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  Body Rock Call That Dancing?
Year: 1984
Director: Marcelo Epstein
Stars: Lorenzo Lamas, Vicki Frederick, Cameron Dye, Michelle Nicastro, Ray Sharkey, Seth Kaufman, Rene Elizondo, Adolph 'Oz' Alvarez, Joseph Whipp, Grace Zabriskie, Tony Ganios, Carole Ita White, Ellen Gerstein, Russ Clark, Robin Menken, Mark Sellers
Genre: Drama, MusicBuy from Amazon
Rating:  3 (from 1 vote)
Review: The Body Rock Crew are a group of breakdancers, rappers and graffiti artists who enjoy hanging around in New York City, bustin' moves at random for their own entertainment, even holding up traffic when the mood to perform takes them. They are led by Chilly (Lorenzo Lamas) who fancies his chances at a career in entertainment, and the evenings they show off their skills in a local nightclub have drawn some attention from players in the music industry. Someone who has drawn attention from Chilly is Darlene (Michelle Nicastro) who is the sister of one of his crew, and it looks as if they may be happy together if he's truly sincere about romancing her, but who knows what could happen if he actually does realise his dreams? There's always a catch...

Just as rock 'n' roll had bred cash-in movies in the nineteen-fifties, hip-hop culture did the same in the eighties, and one subset of those was the breakdancing movie. There were not a whole load of them dedicated to the activity, and the most famous entries in that vein were Cannon's Breakin' films, but there were others, such as the cultier Beat Street and this, New World's attempt at bettering their rivals which went on to be regarded as more or less the worst of them. For a start, Lorenzo Lamas was seriously miscast, for he may have been able to singlehandedly take on a bunch of bad guys in his low budget action efforts later in the decade (and beyond), but a breakdancer he was not. Neither was he a rapper nor a singer, but that's how he was presented here.

Therefore you have a leading man who was just not up to the job, a drawback to a work extolling the virtues of precisely those media, but in this case has gone on to render Body Rock as something to treasure for bad movie aficionados. Another drawback was there simply was no decent music in it aside from the earworm title track sing by Maria Vidal (who does not appear in this, missed opportunity there unless she got wind of how dreadful it was and kept as far away from it as possible), so what you had to tap your foot to was a selection of samey, tinny eighties pop rather than the sort of hip-hop that might have made it worthwhile, or at least a fair representation. As it was, all you got was a very corporate take, betraying its aims for pure exploitation.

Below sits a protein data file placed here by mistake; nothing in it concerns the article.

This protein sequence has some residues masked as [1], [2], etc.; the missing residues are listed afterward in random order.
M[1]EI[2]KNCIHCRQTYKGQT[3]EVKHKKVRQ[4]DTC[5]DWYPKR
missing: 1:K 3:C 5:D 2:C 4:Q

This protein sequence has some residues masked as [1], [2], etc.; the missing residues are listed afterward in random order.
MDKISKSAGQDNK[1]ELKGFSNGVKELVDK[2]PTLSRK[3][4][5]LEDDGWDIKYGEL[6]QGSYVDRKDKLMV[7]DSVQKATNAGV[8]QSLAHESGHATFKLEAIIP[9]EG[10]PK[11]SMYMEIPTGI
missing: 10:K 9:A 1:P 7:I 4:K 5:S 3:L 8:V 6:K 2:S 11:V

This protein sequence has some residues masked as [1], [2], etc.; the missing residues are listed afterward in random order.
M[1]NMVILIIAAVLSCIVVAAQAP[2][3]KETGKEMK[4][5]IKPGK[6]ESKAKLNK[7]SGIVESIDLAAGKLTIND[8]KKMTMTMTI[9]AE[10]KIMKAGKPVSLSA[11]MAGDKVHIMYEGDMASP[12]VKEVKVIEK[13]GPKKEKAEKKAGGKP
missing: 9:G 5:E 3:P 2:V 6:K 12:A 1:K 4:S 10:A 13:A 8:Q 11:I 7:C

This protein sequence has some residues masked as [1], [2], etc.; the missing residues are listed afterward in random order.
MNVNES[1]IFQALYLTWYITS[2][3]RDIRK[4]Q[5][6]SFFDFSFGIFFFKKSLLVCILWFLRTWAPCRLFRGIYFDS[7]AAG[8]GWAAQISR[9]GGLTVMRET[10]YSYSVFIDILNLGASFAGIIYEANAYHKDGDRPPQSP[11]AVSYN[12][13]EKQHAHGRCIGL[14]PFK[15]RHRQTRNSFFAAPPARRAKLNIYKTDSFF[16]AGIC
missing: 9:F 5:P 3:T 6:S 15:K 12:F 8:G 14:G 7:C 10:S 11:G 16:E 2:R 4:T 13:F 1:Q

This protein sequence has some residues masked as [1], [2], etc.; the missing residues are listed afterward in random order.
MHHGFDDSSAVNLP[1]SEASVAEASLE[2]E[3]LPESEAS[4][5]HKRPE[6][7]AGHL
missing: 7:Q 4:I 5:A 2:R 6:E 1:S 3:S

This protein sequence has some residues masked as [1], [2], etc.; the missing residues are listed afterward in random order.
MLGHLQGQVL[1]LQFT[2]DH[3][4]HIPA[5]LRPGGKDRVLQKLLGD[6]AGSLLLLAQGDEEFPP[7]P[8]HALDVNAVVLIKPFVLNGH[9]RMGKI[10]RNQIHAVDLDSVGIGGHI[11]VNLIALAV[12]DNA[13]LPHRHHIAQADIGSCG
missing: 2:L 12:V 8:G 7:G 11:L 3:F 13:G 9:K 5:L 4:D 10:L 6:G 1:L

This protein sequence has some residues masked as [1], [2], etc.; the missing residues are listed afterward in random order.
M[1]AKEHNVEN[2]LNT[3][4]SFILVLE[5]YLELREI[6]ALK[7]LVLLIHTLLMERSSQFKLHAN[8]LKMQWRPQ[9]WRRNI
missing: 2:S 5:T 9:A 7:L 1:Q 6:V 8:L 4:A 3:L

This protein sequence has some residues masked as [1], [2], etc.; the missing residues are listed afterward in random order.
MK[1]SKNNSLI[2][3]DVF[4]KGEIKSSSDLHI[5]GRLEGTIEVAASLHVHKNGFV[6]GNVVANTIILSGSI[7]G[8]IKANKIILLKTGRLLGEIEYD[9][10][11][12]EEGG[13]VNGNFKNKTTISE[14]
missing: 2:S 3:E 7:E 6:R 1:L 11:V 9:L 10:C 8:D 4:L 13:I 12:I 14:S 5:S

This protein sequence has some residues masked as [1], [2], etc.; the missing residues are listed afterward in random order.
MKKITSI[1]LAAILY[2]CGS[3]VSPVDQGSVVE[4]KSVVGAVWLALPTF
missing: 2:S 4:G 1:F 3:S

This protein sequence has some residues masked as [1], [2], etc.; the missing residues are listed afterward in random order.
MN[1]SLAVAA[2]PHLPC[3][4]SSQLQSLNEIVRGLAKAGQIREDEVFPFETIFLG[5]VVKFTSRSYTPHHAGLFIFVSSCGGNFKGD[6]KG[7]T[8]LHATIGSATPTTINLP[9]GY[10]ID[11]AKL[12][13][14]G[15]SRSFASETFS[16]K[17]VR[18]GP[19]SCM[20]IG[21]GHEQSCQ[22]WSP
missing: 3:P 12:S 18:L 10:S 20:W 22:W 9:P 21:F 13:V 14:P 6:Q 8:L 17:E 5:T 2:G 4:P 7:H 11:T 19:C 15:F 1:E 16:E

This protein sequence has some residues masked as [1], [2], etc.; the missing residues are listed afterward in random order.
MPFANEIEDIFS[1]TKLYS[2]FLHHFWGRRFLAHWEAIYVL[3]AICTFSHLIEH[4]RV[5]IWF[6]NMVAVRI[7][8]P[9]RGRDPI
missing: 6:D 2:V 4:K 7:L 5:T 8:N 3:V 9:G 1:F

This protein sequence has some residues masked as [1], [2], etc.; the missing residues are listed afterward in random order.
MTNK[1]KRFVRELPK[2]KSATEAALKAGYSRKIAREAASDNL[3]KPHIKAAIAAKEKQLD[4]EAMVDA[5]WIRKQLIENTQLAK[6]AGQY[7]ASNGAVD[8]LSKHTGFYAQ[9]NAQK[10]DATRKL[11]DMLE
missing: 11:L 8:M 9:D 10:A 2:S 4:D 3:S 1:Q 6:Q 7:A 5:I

The impression you had was that those involved had seen what a boost for disco Saturday Night Fever had been, or it could have been the other way around, but anyway Lamas was clearly being set up as the new John Travolta, in image if not lifestyle. This translated to his Chilly character being such a moron that you imagine he wears clothes with his name on them because he'd forget it otherwise, performing mushmouthed raps and singing in much the same way, dropping his pals like a hot potato when he is earmarked for stardom by a conniving agent (Ray Sharkey), seeing a trashy but famous (in the context of the movie) singer called Claire (Vicki Frederick) as the epitome of glamour and desirability, so bye bye hospital receptionist Darlene, and so forth, and that's without mentioning his embarrassing attempts at, uh, breakin'.

The director was Marcelo Epstein, making his sole outing at the helm of a feature film though he had become a name in the world of music videos hence the habit of Body Rock of bursting out into a reasonable facsimile of an hour and a half of MTV (eighties style) with some troublesome dialogue exchanges mixed among the singing and dancing. There was only one of these musical parts which was visually innovative, the sequence where everything is lit up in fluorescent fashion in a darkened studio, which does look pretty good, but the rest was shown up by a couple of minutes of an actual crew demonstrating how an expert breakdances, cutting a rug on the lino so to speak, which renders the rest of the movie ridiculous that anyone would consider Chilly the next big thing. Throw in a little kid who may not be brilliant but is still better than the leading man, and you had a farce where the clothes may be the most interesting aspect, not because they were any good, but the opposite of that. Say this for it, however, that theme does lodge itself in the brain. Music by Sylvester Levay.
Reviewer: Graeme Clark

 

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